The BEST mountains in North America are Jackson Hole, Snowbird/Alta, and Whistler/Blackcomb. IF you are expert. Most of the rest are too small if they are challenging or they simply cater to intermediate groomer skiers for the most part.

Jackson will challenge you no matter how tough you are. It is the hardest mtn in North America if you ask me. If someone wants to challenge that statement, have they ever done the mtn from Rendezvous Bowl all the way down through the Hobacks? That will definitely work your quads, my friend. Fun apres ski at the Mangy Moose or a short drive into Jackson.

Snowbird/Alta also has plenty of challenge and is big, but it isn't quite as impressive as Jackson in my opinion. Their biggest advantage is the best powder on the planet. The moisture content is incredibly low in little cottonwood canyon. Utah apres ski is relatively weak.

Whistler/Blackcomb is the largest resort in North America and has every conceivable type of terrain. The disadvantage is you can get socked in creating flat light b/c it is so close to the coast - but hey, weather can be a problem anywhere. Awesome apres ski - the best of the three in that dept.

Have a GREAT time!
post #23 of 26

Nice post, but you left out Kicking Horse. ...Nothing on your list has an edge on it, and the journey is just beginning!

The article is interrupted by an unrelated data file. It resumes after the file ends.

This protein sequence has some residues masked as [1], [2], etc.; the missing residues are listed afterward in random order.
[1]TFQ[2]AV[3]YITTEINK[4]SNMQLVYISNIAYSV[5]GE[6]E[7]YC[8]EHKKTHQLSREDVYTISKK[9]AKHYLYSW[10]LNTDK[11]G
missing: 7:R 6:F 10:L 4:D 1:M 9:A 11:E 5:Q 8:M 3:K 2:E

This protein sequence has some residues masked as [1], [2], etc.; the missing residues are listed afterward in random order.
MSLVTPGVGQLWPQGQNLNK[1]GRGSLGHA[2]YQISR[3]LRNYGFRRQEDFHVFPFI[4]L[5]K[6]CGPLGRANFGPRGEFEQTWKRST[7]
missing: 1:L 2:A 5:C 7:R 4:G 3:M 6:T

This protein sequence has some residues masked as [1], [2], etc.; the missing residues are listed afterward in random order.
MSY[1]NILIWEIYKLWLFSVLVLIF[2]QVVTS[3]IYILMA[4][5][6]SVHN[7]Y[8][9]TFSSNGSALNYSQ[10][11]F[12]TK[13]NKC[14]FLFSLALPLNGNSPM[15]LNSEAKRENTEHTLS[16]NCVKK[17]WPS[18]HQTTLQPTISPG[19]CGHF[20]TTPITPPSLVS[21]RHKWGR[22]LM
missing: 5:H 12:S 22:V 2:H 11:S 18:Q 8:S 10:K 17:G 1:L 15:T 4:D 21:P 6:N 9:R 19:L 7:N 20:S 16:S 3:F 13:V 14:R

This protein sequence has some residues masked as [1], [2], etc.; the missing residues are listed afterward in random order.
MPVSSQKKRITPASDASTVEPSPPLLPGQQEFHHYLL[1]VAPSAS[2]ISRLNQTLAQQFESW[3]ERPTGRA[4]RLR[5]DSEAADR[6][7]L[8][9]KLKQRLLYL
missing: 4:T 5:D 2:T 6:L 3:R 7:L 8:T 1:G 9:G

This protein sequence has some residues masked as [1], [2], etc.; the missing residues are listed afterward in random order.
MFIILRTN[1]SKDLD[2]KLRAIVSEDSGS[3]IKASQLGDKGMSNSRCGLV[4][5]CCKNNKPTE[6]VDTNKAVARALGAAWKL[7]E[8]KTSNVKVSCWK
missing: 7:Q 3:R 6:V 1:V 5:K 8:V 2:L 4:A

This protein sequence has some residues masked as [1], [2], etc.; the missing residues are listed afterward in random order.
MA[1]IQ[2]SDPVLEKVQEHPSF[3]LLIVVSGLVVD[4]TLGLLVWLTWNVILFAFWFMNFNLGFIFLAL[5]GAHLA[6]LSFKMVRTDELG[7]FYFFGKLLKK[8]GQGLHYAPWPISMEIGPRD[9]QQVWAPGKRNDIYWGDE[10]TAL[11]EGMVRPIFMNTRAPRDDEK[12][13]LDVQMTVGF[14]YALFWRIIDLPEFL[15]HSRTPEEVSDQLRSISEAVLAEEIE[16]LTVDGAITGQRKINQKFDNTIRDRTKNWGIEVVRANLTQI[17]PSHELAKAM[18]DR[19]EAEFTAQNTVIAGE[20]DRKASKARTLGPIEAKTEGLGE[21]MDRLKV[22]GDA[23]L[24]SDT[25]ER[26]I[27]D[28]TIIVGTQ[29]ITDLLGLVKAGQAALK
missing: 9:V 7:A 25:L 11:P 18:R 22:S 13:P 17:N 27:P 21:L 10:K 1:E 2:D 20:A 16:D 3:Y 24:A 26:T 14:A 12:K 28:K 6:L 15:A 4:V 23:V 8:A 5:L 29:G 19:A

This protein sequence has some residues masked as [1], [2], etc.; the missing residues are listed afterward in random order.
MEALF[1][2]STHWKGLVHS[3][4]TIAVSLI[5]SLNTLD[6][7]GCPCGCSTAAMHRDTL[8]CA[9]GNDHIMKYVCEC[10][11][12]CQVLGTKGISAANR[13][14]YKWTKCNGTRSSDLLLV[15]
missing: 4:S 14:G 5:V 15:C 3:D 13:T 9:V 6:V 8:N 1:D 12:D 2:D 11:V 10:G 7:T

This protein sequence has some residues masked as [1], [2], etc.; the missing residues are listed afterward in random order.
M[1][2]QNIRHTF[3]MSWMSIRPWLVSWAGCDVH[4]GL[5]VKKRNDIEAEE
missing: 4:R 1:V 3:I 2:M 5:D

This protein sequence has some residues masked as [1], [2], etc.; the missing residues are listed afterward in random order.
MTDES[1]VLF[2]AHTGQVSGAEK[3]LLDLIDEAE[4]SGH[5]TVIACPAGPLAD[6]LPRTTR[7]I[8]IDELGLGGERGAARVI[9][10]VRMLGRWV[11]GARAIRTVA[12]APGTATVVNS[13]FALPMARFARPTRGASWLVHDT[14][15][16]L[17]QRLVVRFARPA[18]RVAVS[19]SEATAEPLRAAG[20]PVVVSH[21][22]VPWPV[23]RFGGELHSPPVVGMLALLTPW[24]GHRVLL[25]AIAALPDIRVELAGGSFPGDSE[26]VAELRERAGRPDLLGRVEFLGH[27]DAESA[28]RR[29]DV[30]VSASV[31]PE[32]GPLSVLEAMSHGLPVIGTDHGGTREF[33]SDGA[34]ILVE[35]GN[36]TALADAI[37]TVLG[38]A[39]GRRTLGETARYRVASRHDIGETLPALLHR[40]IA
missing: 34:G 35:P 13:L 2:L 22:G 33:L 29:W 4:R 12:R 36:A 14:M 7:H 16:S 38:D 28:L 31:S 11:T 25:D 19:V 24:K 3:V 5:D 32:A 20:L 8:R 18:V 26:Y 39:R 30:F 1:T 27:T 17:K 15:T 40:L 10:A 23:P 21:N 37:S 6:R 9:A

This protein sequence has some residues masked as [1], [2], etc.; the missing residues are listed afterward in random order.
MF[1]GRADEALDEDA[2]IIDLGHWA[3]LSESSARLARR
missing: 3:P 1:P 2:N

post #24 of 26
Originally posted by Steep_Skier:
The BEST mountains in North America are Jackson Hole, Snowbird/Alta, and Whistler/Blackcomb.
Just curious, are these the Only mountains you've skied out West?


Edit: PS, Altaskier, shut the hell up about Solitude, the place sucks.

[ September 24, 2003, 09:00 PM: Message edited by: BobMc ]
post #25 of 26
BobMc - No they are not the only places I've skied out west - or otherwise - but I also try not to waste my time on certain mountains that don't have superlative terrain and challenge. I think my prior post speaks for itself. If you'd like to add a mountain to that list, or feel one of them doesn't belong, feel free.

PS: I will grant you that Vail might belong in there, but I haven't had as good an experience there as on these others, but I know there are people who swear by Vail.
post #26 of 26
Thread Starter 
Thanks for the comments Steep.
Although I'd love to prove you wrong someday, I must admit that so far I've not found anywhere to bump Whistler and JH from my all round world No1&2 spots.

Though as the Utah plan now firmly includes Alta/Snowbird and a few other recommendations from this posting things may change. I'm also returning to Cham and sampling Verbier for the first time before heading off on the JH/Grand T/Utah/JH trip. Lets see how those rankings shake out!

PS I HAVE skied Rendevous/Hobacks top to bottom and done it more than once in the same day, though that, combined with hiking the headwall second run off the plane perhaps explains why I spent the next few days skiing on pain killers!

With regard to Bob's note about overall experience of N.America, I must admit I'm still a novice, though I have skied a good few ofthe BC/Alberta resorts. Fernie though remains on my hit list for '04 -'05.....Unless anyone wants to sponsor me there this winter that is...